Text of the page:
“NY Community Bank is one of the worst offenders in an industry fraught with bad actors; the victims, sadly, are the City’s most vulnerable people – low and moderate income families – making the bank’s behavior even more reprehensible,” said Ismene Speliotis, Executive Director of MHANY Management Inc. “The unfortunate reality in addition to this is that these situations are both preventable (if bank actually inspected buildings and reviewed owners prior to making loans) and fixable – if they sold notes and mortgages to responsible affordable housing developers.”
“At LISC NYC we know only too well the negative impacts that a single troubled building can have, not only on the tenants forced to live in dangerous and unhealthy conditions, but also on the block and larger neighborhood,” said Denise Scott, president at NYC LISC. “Banks that hold debt on physically deteriorating buildings have a responsibility to help address these problems – instead of simply passing the problems on to the next speculative buyer and, ultimately to the City of New York. Given the key role that New York Community Bank plays in multifamily lending in NYC, it is especially important that they enforce the ‘good repair’ clause in their mortgages, and engage in a good-faith dialogue with mortgagors, HPD, and qualified preservation-oriented developers about long-term preservation solutions.”
Overleveraged and physically distressed buildings put tremendous pressure on the city housing agency, which, despite limited resources, invariably must step in and make the necessary repairs in order to bring relief to tenants. In addition to the buildings currently in their portfolio, in July of 2010, NYCB sold distressed mortgages on 17 properties, five of which were in the City’s Alternative Enforcement Program. The 17 building are comprised of 334 apartments with an outstanding 3,146 code violations.
“New York Community Bank is currently the most active provider of multi-family loans in New York City, and this makes their actions important to the health of our city’s housing stock,” said Benjamin Dulchin, Executive Director at ANHD. “Unfortunately, New York Community Bank’s underwriting policies appear to make their loans – and our communities – more vulnerable to overleveraging and distress than loans made by their peer institutions. And the fact that the bank was unwilling to mitigate the damage of a bad loan related to the NYAHA Portfolio is a further cause for concern.”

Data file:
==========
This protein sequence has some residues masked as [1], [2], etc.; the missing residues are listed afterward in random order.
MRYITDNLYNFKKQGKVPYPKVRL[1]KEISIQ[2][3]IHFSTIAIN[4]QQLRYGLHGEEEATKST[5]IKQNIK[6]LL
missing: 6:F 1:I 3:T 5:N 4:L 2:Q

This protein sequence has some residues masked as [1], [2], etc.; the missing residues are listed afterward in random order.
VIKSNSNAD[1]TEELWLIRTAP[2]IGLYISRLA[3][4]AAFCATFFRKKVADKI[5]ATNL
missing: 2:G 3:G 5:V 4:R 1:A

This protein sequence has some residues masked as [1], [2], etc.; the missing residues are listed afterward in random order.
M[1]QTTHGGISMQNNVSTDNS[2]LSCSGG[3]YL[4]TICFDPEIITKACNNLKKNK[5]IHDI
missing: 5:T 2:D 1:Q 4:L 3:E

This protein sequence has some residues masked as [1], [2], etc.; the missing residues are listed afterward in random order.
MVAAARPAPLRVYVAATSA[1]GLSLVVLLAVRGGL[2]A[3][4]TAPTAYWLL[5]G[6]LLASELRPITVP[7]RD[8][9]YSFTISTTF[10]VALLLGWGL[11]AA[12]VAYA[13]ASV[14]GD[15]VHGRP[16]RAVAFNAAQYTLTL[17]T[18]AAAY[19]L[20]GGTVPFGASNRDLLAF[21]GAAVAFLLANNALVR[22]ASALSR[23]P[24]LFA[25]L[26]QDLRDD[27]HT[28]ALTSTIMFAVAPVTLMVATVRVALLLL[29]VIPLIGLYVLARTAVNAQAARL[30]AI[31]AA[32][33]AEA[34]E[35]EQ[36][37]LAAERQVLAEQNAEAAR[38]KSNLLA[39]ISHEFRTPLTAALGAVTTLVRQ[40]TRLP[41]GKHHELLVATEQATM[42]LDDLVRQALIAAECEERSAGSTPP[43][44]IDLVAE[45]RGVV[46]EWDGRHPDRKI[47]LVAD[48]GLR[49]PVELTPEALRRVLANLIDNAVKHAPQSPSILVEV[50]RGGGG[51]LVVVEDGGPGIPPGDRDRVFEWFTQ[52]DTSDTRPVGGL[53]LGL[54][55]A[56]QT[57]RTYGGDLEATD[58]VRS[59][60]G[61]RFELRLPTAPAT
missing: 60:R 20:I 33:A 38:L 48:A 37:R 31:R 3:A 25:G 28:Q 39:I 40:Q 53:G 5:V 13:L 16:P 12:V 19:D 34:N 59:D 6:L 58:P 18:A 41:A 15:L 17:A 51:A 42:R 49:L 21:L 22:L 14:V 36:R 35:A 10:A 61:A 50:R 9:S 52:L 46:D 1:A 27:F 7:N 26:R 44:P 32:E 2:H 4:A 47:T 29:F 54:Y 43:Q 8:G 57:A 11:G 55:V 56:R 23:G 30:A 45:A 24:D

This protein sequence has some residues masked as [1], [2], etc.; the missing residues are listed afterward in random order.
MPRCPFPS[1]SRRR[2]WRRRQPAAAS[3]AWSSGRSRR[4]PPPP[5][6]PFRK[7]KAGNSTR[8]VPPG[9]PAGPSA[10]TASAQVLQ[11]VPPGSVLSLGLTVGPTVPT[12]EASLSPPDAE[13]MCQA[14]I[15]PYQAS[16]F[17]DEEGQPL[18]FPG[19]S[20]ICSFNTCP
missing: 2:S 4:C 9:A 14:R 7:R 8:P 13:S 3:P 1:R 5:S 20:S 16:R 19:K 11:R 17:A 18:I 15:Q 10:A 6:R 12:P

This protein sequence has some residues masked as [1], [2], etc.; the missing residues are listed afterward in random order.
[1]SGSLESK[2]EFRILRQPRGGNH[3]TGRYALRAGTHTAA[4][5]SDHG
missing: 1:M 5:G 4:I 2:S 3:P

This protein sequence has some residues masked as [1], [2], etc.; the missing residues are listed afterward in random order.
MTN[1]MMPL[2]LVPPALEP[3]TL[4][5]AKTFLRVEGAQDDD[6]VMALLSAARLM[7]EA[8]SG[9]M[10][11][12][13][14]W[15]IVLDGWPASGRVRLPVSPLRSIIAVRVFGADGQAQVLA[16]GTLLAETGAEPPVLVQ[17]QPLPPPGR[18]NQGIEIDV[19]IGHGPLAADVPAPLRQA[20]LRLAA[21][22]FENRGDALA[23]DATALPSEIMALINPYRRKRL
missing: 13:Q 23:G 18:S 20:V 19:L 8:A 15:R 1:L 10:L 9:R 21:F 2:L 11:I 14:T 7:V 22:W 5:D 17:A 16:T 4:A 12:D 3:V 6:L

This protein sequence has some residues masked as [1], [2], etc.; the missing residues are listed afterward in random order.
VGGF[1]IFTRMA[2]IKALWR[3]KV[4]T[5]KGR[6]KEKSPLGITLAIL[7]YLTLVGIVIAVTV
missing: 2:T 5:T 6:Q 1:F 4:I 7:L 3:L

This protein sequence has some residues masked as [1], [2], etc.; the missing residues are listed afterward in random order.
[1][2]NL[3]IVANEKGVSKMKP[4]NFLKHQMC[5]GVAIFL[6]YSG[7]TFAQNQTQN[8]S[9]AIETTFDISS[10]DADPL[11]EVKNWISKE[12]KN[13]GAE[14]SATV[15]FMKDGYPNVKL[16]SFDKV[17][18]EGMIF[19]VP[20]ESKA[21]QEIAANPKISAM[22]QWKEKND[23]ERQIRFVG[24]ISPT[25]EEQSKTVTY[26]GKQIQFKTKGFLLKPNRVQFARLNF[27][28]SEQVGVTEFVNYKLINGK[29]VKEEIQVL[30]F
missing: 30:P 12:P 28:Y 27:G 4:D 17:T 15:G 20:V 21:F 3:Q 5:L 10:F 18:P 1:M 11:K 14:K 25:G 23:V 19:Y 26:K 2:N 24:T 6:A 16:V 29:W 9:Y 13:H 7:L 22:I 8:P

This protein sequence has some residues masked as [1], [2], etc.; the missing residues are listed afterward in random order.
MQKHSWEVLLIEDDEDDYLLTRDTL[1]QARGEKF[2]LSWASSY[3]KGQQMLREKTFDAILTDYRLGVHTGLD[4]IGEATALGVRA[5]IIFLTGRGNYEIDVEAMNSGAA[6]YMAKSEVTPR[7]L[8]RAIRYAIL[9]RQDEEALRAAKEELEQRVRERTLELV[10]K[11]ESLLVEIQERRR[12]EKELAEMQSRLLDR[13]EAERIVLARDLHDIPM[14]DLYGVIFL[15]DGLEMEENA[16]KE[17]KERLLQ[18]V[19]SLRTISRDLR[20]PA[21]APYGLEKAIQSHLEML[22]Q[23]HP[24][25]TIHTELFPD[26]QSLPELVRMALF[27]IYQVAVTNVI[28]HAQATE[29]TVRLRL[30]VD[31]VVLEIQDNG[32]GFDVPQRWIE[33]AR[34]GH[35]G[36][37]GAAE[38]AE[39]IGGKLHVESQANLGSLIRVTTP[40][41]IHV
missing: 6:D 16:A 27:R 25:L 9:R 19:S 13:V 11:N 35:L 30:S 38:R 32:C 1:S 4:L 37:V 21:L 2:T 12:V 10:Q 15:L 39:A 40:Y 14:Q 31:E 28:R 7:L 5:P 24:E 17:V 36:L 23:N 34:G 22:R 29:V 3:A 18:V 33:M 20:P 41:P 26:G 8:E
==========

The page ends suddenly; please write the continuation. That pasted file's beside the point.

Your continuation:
By forcing New York Community Bank to evaluate its financial information, the bank would have to report its loans in foreclosure, building conditions and plans for repairs. This is essential because when the buildings are sold, this will create a level of transparency so the new landlord or owner will understand the true value of these buildings and will have the knowledge to appropriately restore these buildings to livable conditions.
“NYCB gives money to slumlords, like my landlord Martin Carlin, who owns 1380 University Avenue. They don’t even check to see if the landlord owes money to the city or is doing repairs. In my building, NYCB gave Carlin a $25 million loan for a 144 unit building,” said Barbara Williamson, President, 1380 University Tenant Association/CASA member. “That’s almost $180,000 of debt per unit. And we don’t see any of that money put into the building for repairs. We have over 500 violations on our building. We’ve had meetings with NYCB, they’ve come to the building and seen the conditions. They know our building needs serious repairs, they saw the flooded boiler room and the non-working elevators, and they haven’t pushed Carlin to do anything. It took us going on rent strike to get our intercom system fixed. I don’t understand why NYCB keeps getting away with bad lending practices.”
The City is calling on the FDIC to take these actions because it is the regulator for NYCB. In addition, Senator Charles Schumer and Congresswomen Nydia Velazquez sponsored a legislative amendment to the Regulatory Reform Bill which passed last Summer. The amendment calls on the FDIC, and other federal agencies, to craft a program to help bring financial and physical stability back to at-risk multi-family buildings that are overleveraged.